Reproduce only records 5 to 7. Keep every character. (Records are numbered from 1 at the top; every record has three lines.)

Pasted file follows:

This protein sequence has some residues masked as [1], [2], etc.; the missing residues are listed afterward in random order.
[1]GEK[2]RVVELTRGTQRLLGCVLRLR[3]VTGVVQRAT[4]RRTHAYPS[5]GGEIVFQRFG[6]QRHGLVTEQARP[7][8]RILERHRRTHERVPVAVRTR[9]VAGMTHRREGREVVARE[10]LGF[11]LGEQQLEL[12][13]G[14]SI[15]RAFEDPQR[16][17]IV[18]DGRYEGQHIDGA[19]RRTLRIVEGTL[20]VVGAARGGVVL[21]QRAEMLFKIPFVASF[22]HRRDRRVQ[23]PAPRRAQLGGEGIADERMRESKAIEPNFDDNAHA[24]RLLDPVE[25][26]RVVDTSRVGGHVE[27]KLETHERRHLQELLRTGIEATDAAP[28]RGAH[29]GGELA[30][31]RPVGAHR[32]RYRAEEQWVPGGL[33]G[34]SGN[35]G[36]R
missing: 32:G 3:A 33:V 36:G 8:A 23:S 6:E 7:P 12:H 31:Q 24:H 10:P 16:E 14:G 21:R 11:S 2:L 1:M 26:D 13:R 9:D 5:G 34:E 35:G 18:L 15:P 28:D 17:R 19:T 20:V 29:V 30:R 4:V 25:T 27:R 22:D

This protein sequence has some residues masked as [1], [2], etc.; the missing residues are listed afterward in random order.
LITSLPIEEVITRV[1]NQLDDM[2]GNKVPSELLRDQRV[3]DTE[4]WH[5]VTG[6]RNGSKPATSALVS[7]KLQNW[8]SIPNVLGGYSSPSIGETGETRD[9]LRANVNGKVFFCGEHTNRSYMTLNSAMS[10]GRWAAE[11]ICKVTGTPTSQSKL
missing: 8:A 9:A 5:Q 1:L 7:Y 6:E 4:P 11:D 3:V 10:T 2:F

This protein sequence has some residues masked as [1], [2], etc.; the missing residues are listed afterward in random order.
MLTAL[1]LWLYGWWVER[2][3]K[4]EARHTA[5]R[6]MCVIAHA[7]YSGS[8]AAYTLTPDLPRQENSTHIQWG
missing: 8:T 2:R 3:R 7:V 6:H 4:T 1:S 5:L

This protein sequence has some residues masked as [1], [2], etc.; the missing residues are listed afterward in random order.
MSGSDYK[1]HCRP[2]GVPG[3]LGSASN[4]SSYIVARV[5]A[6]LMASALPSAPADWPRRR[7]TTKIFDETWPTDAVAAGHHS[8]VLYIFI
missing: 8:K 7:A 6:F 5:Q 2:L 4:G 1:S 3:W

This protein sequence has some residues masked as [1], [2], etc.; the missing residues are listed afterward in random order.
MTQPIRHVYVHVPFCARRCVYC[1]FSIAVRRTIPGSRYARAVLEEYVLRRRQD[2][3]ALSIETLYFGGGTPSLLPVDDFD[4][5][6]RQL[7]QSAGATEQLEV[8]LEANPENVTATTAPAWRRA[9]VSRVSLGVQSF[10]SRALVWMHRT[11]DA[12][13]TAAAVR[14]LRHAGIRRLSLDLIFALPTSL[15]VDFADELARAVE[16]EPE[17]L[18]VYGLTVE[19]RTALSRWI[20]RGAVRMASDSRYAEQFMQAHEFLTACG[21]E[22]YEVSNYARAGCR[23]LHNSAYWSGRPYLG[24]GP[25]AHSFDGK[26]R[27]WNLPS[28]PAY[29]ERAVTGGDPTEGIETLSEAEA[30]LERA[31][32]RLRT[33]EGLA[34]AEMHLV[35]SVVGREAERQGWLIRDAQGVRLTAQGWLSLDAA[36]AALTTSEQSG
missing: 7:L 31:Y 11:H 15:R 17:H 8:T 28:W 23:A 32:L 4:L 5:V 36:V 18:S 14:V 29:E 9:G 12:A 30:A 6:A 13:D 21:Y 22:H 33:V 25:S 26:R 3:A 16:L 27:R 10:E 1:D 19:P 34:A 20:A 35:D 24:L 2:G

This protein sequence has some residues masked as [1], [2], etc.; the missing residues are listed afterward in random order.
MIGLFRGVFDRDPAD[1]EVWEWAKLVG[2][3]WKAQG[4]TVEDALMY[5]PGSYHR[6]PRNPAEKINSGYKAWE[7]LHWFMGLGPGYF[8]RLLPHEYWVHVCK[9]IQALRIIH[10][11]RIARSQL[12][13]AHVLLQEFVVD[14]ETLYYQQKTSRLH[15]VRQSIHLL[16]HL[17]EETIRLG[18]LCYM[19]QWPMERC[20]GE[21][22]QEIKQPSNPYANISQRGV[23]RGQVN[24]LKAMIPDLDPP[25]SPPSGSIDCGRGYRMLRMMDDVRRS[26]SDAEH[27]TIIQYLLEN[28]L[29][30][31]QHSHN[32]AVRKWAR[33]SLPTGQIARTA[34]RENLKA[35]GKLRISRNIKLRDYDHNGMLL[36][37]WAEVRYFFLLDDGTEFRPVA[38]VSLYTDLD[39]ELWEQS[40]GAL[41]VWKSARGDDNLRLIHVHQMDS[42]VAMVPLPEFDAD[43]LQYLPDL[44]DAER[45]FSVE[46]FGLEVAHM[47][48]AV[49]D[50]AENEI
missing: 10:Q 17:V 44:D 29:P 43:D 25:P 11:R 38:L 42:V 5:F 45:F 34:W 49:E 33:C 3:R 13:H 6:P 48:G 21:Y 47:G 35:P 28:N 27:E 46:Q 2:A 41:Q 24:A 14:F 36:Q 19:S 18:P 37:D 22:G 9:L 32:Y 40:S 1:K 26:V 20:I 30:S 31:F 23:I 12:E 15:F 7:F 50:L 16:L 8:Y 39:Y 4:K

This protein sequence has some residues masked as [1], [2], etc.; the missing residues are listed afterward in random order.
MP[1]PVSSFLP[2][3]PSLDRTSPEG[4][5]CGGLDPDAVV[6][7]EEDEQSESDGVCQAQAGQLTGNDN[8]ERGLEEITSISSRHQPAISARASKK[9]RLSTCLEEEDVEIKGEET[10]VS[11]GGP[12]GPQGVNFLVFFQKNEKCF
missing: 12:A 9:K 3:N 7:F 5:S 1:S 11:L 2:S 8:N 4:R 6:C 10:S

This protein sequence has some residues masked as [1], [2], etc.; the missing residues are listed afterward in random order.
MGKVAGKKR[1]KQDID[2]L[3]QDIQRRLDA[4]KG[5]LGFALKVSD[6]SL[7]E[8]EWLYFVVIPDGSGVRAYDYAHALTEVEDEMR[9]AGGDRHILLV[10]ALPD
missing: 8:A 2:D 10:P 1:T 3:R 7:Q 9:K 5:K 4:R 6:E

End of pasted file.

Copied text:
This protein sequence has some residues masked as [1], [2], etc.; the missing residues are listed afterward in random order.
MTQPIRHVYVHVPFCARRCVYC[1]FSIAVRRTIPGSRYARAVLEEYVLRRRQD[2][3]ALSIETLYFGGGTPSLLPVDDFD[4][5][6]RQL[7]QSAGATEQLEV[8]LEANPENVTATTAPAWRRA[9]VSRVSLGVQSF[10]SRALVWMHRT[11]DA[12][13]TAAAVR[14]LRHAGIRRLSLDLIFALPTSL[15]VDFADELARAVE[16]EPE[17]L[18]VYGLTVE[19]RTALSRWI[20]RGAVRMASDSRYAEQFMQAHEFLTACG[21]E[22]YEVSNYARAGCR[23]LHNSAYWSGRPYLG[24]GP[25]AHSFDGK[26]R[27]WNLPS[28]PAY[29]ERAVTGGDPTEGIETLSEAEA[30]LERA[31][32]RLRT[33]EGLA[34]AEMHLV[35]SVVGREAERQGWLIRDAQGVRLTAQGWLSLDAA[36]AALTTSEQSG
missing: 7:L 31:Y 11:H 15:R 17:H 8:T 28:W 23:A 32:L 4:L 5:V 36:V 18:S 14:V 29:E 9:G 12:A 30:A 6:A 13:D 21:Y 22:H 33:V 25:S 26:R 3:A 16:L 27:R 10:E 1:D 19:P 34:A 20:A 35:D 24:L 2:G

This protein sequence has some residues masked as [1], [2], etc.; the missing residues are listed afterward in random order.
MIGLFRGVFDRDPAD[1]EVWEWAKLVG[2][3]WKAQG[4]TVEDALMY[5]PGSYHR[6]PRNPAEKINSGYKAWE[7]LHWFMGLGPGYF[8]RLLPHEYWVHVCK[9]IQALRIIH[10][11]RIARSQL[12][13]AHVLLQEFVVD[14]ETLYYQQKTSRLH[15]VRQSIHLL[16]HL[17]EETIRLG[18]LCYM[19]QWPMERC[20]GE[21][22]QEIKQPSNPYANISQRGV[23]RGQVN[24]LKAMIPDLDPP[25]SPPSGSIDCGRGYRMLRMMDDVRRS[26]SDAEH[27]TIIQYLLEN[28]L[29][30][31]QHSHN[32]AVRKWAR[33]SLPTGQIARTA[34]RENLKA[35]GKLRISRNIKLRDYDHNGMLL[36][37]WAEVRYFFLLDDGTEFRPVA[38]VSLYTDLD[39]ELWEQS[40]GAL[41]VWKSARGDDNLRLIHVHQMDS[42]VAMVPLPEFDAD[43]LQYLPDL[44]DAER[45]FSVE[46]FGLEVAHM[47][48]AV[49]D[50]AENEI
missing: 10:Q 17:V 44:D 29:P 43:D 25:P 11:R 38:L 42:V 5:F 45:F 34:W 49:E 33:C 3:R 13:H 6:P 48:G 21:Y 47:G 35:P 28:N 27:E 46:Q 2:A 41:Q 24:A 14:F 36:Q 19:S 18:P 37:D 22:G 9:L 32:Y 40:S 1:K 26:V 20:I 30:S 31:F 23:I 12:E 15:F 7:F 50:L 16:L 8:Y 39:Y 4:K

This protein sequence has some residues masked as [1], [2], etc.; the missing residues are listed afterward in random order.
MP[1]PVSSFLP[2][3]PSLDRTSPEG[4][5]CGGLDPDAVV[6][7]EEDEQSESDGVCQAQAGQLTGNDN[8]ERGLEEITSISSRHQPAISARASKK[9]RLSTCLEEEDVEIKGEET[10]VS[11]GGP[12]GPQGVNFLVFFQKNEKCF
missing: 12:A 9:K 3:N 7:F 5:S 1:S 11:L 2:S 8:N 4:R 6:C 10:S